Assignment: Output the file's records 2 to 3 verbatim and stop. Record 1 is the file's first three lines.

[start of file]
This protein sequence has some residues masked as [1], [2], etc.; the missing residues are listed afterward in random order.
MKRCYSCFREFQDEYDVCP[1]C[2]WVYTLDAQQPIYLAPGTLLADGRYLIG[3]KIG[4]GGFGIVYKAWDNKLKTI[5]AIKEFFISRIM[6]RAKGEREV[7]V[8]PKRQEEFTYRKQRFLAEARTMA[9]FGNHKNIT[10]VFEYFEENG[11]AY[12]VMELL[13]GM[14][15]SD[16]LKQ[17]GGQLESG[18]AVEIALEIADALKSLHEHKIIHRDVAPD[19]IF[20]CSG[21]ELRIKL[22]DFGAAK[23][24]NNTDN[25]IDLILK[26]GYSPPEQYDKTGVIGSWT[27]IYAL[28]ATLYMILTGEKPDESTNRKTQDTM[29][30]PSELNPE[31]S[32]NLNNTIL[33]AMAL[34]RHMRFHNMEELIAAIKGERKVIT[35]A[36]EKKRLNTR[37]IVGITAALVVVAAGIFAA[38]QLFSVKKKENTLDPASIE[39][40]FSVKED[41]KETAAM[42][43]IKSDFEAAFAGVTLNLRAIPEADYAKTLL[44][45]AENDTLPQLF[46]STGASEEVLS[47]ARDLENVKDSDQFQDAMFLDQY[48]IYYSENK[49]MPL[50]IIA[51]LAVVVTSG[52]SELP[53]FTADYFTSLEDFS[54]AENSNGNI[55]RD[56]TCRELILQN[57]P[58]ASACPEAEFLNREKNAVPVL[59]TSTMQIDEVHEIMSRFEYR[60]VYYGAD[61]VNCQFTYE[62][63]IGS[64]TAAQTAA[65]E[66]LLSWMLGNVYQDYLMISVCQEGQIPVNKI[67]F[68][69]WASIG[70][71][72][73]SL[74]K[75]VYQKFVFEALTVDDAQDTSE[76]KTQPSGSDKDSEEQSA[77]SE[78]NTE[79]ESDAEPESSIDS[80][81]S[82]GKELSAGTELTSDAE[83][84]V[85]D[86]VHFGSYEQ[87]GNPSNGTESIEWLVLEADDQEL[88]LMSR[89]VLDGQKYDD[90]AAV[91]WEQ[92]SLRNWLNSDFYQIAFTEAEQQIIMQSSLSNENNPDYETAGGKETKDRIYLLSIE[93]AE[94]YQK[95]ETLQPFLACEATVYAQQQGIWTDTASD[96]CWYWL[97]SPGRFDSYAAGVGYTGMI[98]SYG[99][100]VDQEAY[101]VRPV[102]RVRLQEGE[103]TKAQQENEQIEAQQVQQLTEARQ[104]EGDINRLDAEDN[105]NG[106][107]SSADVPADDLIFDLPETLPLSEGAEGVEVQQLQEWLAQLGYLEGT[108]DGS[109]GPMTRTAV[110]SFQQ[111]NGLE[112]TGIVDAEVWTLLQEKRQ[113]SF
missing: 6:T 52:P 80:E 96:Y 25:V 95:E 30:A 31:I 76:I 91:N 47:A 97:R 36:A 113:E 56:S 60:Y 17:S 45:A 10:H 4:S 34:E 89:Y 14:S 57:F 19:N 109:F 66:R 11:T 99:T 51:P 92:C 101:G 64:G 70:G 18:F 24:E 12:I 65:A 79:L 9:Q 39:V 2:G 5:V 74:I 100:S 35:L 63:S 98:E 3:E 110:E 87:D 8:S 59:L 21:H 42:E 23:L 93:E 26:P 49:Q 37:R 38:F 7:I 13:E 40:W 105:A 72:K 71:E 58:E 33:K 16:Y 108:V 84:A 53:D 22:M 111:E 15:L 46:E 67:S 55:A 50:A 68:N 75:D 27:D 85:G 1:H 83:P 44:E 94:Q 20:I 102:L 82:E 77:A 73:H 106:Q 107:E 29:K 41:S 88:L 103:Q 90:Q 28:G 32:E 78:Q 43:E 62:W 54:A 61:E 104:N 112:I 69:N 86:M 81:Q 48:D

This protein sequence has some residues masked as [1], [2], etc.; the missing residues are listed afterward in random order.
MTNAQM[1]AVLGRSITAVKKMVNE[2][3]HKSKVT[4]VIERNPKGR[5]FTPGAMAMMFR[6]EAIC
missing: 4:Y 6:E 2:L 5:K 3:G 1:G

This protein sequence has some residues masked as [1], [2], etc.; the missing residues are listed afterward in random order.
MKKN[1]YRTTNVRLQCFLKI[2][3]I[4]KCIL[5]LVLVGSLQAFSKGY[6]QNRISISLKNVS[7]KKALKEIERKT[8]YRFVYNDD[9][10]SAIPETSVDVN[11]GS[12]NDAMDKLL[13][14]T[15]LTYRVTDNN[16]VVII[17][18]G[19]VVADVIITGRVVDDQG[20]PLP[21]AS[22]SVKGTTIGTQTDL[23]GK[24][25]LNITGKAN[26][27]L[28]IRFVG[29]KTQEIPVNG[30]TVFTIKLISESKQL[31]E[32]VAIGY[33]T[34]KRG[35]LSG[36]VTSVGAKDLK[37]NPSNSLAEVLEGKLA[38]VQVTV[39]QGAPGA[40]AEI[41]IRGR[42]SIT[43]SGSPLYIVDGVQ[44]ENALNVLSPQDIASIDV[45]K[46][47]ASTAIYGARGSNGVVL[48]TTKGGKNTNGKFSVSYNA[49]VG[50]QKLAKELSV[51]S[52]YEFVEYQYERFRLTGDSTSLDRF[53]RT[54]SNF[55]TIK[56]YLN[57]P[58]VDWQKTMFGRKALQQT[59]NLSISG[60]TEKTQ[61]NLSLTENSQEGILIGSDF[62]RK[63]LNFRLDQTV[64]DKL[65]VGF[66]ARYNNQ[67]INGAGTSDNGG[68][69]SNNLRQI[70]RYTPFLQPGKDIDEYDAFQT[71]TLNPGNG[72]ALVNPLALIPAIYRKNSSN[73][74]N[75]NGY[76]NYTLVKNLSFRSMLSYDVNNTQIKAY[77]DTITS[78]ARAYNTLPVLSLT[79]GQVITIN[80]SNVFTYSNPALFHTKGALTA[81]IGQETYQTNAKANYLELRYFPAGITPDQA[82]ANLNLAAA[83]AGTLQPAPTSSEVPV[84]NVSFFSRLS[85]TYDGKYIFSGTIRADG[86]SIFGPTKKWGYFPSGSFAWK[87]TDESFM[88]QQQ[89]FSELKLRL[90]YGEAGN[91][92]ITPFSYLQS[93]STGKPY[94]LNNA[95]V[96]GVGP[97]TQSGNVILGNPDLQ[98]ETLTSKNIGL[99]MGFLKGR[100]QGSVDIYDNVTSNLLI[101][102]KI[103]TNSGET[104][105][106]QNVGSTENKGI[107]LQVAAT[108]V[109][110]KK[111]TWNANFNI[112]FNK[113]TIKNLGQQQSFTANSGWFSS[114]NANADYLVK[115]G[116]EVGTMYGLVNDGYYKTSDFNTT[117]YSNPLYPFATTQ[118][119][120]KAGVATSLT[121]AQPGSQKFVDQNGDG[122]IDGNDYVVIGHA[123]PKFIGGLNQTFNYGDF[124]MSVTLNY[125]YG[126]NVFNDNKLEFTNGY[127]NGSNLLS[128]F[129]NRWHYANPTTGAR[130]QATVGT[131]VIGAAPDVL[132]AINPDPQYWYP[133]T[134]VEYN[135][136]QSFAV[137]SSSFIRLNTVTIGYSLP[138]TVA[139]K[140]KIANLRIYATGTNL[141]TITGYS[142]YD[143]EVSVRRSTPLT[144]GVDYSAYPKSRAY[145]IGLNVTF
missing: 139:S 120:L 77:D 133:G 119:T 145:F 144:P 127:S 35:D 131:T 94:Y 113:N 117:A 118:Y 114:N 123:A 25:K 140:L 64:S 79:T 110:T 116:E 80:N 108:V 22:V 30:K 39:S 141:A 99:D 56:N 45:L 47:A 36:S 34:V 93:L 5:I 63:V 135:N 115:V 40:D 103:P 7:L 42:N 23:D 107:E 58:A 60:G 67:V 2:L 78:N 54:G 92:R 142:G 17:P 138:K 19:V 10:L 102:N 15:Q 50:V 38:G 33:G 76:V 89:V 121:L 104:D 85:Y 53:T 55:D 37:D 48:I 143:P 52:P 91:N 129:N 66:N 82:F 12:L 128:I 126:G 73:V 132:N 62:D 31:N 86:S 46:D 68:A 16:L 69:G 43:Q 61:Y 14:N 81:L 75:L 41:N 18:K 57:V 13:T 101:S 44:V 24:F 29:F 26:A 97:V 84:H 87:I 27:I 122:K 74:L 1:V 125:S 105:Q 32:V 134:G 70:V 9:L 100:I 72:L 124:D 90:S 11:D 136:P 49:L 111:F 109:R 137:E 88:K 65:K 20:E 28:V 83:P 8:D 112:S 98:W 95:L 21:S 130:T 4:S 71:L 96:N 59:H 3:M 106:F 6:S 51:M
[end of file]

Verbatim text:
This protein sequence has some residues masked as [1], [2], etc.; the missing residues are listed afterward in random order.
MTNAQM[1]AVLGRSITAVKKMVNE[2][3]HKSKVT[4]VIERNPKGR[5]FTPGAMAMMFR[6]EAIC
missing: 4:Y 6:E 2:L 5:K 3:G 1:G

This protein sequence has some residues masked as [1], [2], etc.; the missing residues are listed afterward in random order.
MKKN[1]YRTTNVRLQCFLKI[2][3]I[4]KCIL[5]LVLVGSLQAFSKGY[6]QNRISISLKNVS[7]KKALKEIERKT[8]YRFVYNDD[9][10]SAIPETSVDVN[11]GS[12]NDAMDKLL[13][14]T[15]LTYRVTDNN[16]VVII[17][18]G[19]VVADVIITGRVVDDQG[20]PLP[21]AS[22]SVKGTTIGTQTDL[23]GK[24][25]LNITGKAN[26][27]L[28]IRFVG[29]KTQEIPVNG[30]TVFTIKLISESKQL[31]E[32]VAIGY[33]T[34]KRG[35]LSG[36]VTSVGAKDLK[37]NPSNSLAEVLEGKLA[38]VQVTV[39]QGAPGA[40]AEI[41]IRGR[42]SIT[43]SGSPLYIVDGVQ[44]ENALNVLSPQDIASIDV[45]K[46][47]ASTAIYGARGSNGVVL[48]TTKGGKNTNGKFSVSYNA[49]VG[50]QKLAKELSV[51]S[52]YEFVEYQYERFRLTGDSTSLDRF[53]RT[54]SNF[55]TIK[56]YLN[57]P[58]VDWQKTMFGRKALQQT[59]NLSISG[60]TEKTQ[61]NLSLTENSQEGILIGSDF[62]RK[63]LNFRLDQTV[64]DKL[65]VGF[66]ARYNNQ[67]INGAGTSDNGG[68][69]SNNLRQI[70]RYTPFLQPGKDIDEYDAFQT[71]TLNPGNG[72]ALVNPLALIPAIYRKNSSN[73][74]N[75]NGY[76]NYTLVKNLSFRSMLSYDVNNTQIKAY[77]DTITS[78]ARAYNTLPVLSLT[79]GQVITIN[80]SNVFTYSNPALFHTKGALTA[81]IGQETYQTNAKANYLELRYFPAGITPDQA[82]ANLNLAAA[83]AGTLQPAPTSSEVPV[84]NVSFFSRLS[85]TYDGKYIFSGTIRADG[86]SIFGPTKKWGYFPSGSFAWK[87]TDESFM[88]QQQ[89]FSELKLRL[90]YGEAGN[91][92]ITPFSYLQS[93]STGKPY[94]LNNA[95]V[96]GVGP[97]TQSGNVILGNPDLQ[98]ETLTSKNIGL[99]MGFLKGR[100]QGSVDIYDNVTSNLLI[101][102]KI[103]TNSGET[104][105][106]QNVGSTENKGI[107]LQVAAT[108]V[109][110]KK[111]TWNANFNI[112]FNK[113]TIKNLGQQQSFTANSGWFSS[114]NANADYLVK[115]G[116]EVGTMYGLVNDGYYKTSDFNTT[117]YSNPLYPFATTQ[118][119][120]KAGVATSLT[121]AQPGSQKFVDQNGDG[122]IDGNDYVVIGHA[123]PKFIGGLNQTFNYGDF[124]MSVTLNY[125]YG[126]NVFNDNKLEFTNGY[127]NGSNLLS[128]F[129]NRWHYANPTTGAR[130]QATVGT[131]VIGAAPDVL[132]AINPDPQYWYP[133]T[134]VEYN[135][136]QSFAV[137]SSSFIRLNTVTIGYSLP[138]TVA[139]K[140]KIANLRIYATGTNL[141]TITGYS[142]YD[143]EVSVRRSTPLT[144]GVDYSAYPKSRAY[145]IGLNVTF
missing: 139:S 120:L 77:D 133:G 119:T 145:F 144:P 127:S 35:D 131:T 94:Y 113:N 117:A 118:Y 114:N 123:A 25:K 140:L 64:S 79:T 110:T 116:E 80:N 108:V 22:V 30:K 39:S 141:A 99:D 56:N 45:L 47:A 36:S 34:V 93:L 5:I 63:V 135:N 115:V 40:D 103:P 7:L 42:N 23:D 107:E 58:A 60:G 67:V 2:L 78:N 54:G 92:R 142:G 17:P 138:K 19:V 10:L 102:N 15:Q 50:V 38:G 33:G 76:V 89:V 121:L 104:D 85:Y 53:T 55:D 37:D 48:I 143:P 52:P 91:N 129:N 66:N 82:F 12:L 128:I 126:G 73:V 132:N 62:D 31:N 86:S 46:D 68:A 16:L 69:G 43:Q 61:Y 14:N 81:L 75:L 41:N 18:K 57:V 13:T 101:S 44:V 24:F 29:F 26:A 97:V 84:H 87:I 27:I 122:K 74:L 1:V 125:S 105:Q 32:V 134:G 70:V 9:L 100:I 72:L 124:D 90:S 11:D 136:P 49:L 111:F 109:R 137:E 88:K 65:K 20:E 28:V 83:P 8:D 112:S 98:W 95:L 21:S 130:T 4:S 71:L 96:N 59:H 3:M 106:F 6:S 51:M